Charter System Renewal
Public hearings scheduled for charter system renewal
Posted on 10/15/2014
glenwood

Floyd County Schools was one of the early adopters of the charter system form of governance in Georgia and was the largest system in Georgia to be approved for charter system at the time the system was originally approved by the state a little more than four years ago.  The term of the first charter was to run for five years so the system is now in the process of applying for a renewal of the charter to begin a new term in July, 2015.  The system will hold a public hearing to receive comments and suggestions from the community on Thursday, October 16 at 5 p.m. at the Board of Education building on Riverside Parkway.  

The community has actually been involved in the renewal process for the last year as members from the community Local School Governance Teams from the system's schools have worked to develop the renewal application.  Two members of each Local School Governance Team representing school administrators, teachers, parents and community leaders have made up the committee to study current charter systems and the operation of our school system under charter.  The group took the best of what they learned from their study to recommend innovations, waivers from state law and board rule, and governance to include in the renewal application.

The draft of the application is available online on the system's website at Charter Application.   

There will be a second public hearing on Thursday, October 30 at 3 p.m. at the Board of Education Office on Riverside Parkway.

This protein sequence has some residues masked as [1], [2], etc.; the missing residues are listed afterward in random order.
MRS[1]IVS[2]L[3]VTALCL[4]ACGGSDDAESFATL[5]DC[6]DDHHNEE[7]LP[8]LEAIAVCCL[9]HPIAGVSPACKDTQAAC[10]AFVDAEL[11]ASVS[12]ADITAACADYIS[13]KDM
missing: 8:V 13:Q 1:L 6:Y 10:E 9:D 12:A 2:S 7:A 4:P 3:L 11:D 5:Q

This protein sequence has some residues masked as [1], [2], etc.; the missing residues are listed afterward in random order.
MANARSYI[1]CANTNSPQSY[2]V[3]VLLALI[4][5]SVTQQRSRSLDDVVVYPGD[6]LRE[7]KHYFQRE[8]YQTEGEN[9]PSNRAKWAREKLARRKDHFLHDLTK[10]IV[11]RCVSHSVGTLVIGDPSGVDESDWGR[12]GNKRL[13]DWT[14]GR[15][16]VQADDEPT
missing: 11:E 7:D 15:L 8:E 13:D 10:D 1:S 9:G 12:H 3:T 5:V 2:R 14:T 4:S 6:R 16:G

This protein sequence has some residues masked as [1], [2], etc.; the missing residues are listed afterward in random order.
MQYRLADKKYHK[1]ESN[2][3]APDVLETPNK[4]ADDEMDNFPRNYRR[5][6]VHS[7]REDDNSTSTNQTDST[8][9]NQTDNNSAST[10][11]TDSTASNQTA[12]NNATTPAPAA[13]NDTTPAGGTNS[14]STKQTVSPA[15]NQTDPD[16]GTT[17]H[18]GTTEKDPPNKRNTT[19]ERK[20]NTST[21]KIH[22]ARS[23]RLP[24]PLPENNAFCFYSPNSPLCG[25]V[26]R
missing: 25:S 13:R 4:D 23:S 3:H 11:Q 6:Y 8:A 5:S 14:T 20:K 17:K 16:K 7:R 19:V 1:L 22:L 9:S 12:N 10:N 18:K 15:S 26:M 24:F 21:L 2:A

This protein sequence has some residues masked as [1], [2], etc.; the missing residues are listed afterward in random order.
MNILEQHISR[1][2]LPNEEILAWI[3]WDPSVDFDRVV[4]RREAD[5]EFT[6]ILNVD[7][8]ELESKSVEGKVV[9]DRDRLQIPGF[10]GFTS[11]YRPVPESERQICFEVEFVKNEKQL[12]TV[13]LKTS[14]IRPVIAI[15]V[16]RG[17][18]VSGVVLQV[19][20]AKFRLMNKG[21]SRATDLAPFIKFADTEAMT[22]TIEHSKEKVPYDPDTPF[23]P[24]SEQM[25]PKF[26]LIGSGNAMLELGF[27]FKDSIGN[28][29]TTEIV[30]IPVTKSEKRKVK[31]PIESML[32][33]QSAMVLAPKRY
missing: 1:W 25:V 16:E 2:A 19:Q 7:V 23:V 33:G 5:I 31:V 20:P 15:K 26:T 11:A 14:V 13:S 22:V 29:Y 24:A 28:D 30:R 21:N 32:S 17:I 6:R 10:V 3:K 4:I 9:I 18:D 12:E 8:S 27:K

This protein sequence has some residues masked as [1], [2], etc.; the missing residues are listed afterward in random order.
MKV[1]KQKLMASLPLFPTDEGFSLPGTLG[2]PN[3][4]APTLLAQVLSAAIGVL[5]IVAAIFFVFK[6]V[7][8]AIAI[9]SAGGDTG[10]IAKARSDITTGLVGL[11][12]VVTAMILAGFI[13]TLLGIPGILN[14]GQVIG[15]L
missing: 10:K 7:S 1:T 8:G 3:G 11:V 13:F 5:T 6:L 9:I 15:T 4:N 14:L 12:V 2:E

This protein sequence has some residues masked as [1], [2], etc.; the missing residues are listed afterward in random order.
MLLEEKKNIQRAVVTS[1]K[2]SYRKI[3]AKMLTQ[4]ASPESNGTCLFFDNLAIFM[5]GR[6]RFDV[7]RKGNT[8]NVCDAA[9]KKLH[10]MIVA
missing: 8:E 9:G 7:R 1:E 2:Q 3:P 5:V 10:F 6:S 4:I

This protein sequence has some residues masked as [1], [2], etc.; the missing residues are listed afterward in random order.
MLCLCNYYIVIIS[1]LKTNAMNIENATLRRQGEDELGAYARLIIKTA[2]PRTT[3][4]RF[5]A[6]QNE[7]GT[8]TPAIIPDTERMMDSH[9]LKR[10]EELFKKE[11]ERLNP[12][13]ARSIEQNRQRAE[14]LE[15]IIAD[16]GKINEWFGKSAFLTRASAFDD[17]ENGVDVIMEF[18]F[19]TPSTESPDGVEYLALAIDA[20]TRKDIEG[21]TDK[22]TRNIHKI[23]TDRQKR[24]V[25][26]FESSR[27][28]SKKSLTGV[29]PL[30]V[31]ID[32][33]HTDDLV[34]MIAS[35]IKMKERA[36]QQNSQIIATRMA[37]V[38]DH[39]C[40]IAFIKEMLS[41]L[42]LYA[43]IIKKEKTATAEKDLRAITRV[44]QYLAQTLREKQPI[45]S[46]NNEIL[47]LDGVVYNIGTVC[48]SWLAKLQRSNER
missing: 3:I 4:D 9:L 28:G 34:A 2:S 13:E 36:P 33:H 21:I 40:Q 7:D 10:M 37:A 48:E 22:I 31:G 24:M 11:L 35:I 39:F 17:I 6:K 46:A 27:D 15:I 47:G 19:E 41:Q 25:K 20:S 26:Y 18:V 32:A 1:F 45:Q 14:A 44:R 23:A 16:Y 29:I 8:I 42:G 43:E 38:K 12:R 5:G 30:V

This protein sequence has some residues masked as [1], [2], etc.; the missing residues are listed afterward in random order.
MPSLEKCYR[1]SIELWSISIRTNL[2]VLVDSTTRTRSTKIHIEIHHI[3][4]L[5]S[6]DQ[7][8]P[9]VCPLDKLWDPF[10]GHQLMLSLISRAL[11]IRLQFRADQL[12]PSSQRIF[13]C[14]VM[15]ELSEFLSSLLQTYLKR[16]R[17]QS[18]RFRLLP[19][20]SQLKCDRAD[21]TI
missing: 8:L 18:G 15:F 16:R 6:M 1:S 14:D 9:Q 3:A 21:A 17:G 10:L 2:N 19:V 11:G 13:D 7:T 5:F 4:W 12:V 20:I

The Local School Governance Teams for each school and the Floyd County Board of Education are also reviewing the draft of the application developed by the Charter System Renewal Committee.  The Local School Coordinating Council will also review the document.

The focus of the new agreement will be to help the system achieve its goal of Destination Graduation for each child.  All charter innovations and waivers are focused on helping the system meet this community goal.  The committee studying teens not completing high school have developed five key areas of focus that helped to drive the application. The focus areas are:

 

1. Build relationships with parents, business leaders and the community to support the concept of high school graduation for all children.

2. Ensuring children are meeting grade level standards in all core content.

3. Reduce the impact of retention

4. Making school and courses relevant to children

5. Provide pathways to graduation that are relevant to 21st century learners.

 

The application is due to the State Board of Education on November 1, 2014.